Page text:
Readers looking for parallels with the recent history of the CIA will find them in abundance. From the very beginning, MI6 had to fight for its place in the bureaucratic jungle of Whitehall, and despite its success at obtaining German naval intelligence during World War I, it was only the intervention of Winston Churchill that secured proper funding in the early 1920s. In some ways this was the service’s heyday, with madcap agents such as the notoriously amoral Sidney “Ace of Spies” Reilly rampaging across revolutionary Russia in a vain attempt to bring down Communism from within. At one point Reilly even plotted to murder Lenin and Trotsky at the Bolshoi Theatre. Not surprisingly, perhaps, he was fired for unreliability a few years later. It is disappointing that Jeffery does not address the theory that MI6 arranged the murder of Rasputin, the holy man whose closeness to the imperial family was such a boost to Bolshevik propaganda. Years afterwards, the British agent Oswald Rayner claimed that he had organized the conspiracy to get Rasputin out of the way. Perhaps he was exaggerating; it would have been nice to know for sure.

Jeffery’s book has all the strengths and weaknesses of many authorized institutional histories, being very long, very authoritative, very serious, and very dry. Future historians will find it a monument of scholarship, though I suspect many casual readers will find their eyes glazing over. To be fair, Jeffery admits that since MI6 made a habit of destroying its records in the early years, and many paper trails ran cold; and since his book ends in 1949, there is nothing on the Cold War. What there is, however, is an enormous amount of bureaucratic wrangling: it is depressing but not surprising to learn that just three days after Britain had declared war on Hitler’s Germany, one official was still trying to “standardize the size” of forms attached to service reports. (It takes only a glance at documents such as the 9/11 Report, with its painstaking chronicle of bureaucratic infighting, to confirm that, on both sides of the Atlantic, a pen-pushing, pettifogging spirit is alive and well today.)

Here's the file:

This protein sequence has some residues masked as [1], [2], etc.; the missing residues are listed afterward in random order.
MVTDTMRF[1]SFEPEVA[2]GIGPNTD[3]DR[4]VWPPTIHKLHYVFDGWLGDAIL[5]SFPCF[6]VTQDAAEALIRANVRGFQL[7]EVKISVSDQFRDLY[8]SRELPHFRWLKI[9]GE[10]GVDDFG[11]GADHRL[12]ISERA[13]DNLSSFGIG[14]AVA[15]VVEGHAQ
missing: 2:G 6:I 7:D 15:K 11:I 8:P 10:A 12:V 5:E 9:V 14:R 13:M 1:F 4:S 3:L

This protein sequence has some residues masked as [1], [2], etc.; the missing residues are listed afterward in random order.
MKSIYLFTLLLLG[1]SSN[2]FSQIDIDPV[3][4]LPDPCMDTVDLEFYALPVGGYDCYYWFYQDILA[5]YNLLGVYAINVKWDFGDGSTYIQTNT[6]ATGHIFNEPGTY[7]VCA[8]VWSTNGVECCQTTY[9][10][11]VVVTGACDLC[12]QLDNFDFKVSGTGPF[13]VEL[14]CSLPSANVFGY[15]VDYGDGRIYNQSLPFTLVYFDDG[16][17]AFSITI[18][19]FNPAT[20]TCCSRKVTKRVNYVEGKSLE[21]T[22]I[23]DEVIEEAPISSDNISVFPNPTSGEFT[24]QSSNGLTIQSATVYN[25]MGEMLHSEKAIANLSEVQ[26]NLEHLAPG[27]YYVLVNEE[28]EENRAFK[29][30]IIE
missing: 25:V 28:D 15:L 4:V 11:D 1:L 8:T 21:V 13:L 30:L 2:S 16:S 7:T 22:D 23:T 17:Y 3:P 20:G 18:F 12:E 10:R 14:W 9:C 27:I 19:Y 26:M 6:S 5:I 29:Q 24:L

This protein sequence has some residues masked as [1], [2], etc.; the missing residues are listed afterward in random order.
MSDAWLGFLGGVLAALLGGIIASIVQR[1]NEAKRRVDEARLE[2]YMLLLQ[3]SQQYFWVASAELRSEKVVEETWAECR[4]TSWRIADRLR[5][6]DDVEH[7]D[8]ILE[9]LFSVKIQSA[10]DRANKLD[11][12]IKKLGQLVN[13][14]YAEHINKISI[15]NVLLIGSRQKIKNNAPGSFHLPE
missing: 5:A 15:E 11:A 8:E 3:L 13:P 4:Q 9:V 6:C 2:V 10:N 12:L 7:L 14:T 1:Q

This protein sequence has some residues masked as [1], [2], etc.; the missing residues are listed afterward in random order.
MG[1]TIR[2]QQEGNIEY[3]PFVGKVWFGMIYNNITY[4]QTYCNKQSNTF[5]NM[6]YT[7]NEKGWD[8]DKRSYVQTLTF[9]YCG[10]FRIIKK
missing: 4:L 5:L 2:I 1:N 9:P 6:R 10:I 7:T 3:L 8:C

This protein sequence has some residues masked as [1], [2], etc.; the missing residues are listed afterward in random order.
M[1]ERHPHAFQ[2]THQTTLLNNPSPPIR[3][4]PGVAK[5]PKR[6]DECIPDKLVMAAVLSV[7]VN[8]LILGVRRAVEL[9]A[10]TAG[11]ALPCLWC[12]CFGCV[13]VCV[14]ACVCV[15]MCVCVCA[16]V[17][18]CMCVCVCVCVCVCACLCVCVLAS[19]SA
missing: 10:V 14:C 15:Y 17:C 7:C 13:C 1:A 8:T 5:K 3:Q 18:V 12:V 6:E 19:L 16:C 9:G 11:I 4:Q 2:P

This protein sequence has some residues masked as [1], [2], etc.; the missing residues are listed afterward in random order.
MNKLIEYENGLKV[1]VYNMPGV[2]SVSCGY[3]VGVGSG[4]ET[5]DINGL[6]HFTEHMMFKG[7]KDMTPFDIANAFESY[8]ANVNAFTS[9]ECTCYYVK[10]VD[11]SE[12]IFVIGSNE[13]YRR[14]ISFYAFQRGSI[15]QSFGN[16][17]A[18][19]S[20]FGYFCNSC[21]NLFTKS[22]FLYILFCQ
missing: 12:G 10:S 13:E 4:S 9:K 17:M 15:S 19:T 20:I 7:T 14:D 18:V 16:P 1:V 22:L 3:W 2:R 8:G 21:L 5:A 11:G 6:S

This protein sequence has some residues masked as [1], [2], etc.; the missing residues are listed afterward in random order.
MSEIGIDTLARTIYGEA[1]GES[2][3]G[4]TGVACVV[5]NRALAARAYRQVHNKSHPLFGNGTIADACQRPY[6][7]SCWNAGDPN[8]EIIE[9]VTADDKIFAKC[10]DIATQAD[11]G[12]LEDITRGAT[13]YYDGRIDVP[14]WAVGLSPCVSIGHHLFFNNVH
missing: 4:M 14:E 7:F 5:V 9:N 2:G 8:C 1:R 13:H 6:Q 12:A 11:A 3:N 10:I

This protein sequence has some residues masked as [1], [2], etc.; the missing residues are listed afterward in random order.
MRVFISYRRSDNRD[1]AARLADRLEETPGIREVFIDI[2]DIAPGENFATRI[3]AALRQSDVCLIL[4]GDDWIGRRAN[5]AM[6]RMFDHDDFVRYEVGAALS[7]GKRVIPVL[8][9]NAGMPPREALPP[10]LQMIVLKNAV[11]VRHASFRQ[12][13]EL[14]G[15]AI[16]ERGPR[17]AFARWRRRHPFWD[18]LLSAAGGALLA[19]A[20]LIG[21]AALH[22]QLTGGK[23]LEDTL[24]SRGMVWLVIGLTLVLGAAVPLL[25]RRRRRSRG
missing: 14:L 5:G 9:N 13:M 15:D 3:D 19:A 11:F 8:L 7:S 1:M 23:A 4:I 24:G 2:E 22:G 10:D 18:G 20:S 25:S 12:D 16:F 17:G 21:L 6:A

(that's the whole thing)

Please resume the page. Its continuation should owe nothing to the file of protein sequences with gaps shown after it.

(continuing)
Still, Jeffery thinks that MI6 made a difference. Its agents produced invaluable evidence on the Germans’ V1 and V2 rockets, as well as on the coastal defenses of Normandy before D-Day. The tragedy was that despite its fine wartime record, the seeds of future disasters were being sown, above all in the person of Kim Philby, the suave Communist mole who later betrayed dozens of agents to the KGB. Philby’s reputation was such that when the Foreign Office tried to poach him in 1943, the MI6 chief Sir Stewart Menzies told them: “You know as well as I do the valuable work which Philby is doing for me.” It was a terrible mistake, perhaps the worst in MI6’s history. For the rest of the story, we will presumably have to wait another fifty years. In the meantime, we get the pleasure of sticking with le Carré and Fleming.

Dominic Sandbrook is the author of a series of books chronicling postwar Britain, most recently State of Emergency: The Way We Were, Britain 1970-1974. His upcoming book is Mad as Hell: The Crisis of the 1970s and the Rise of the Populist Right.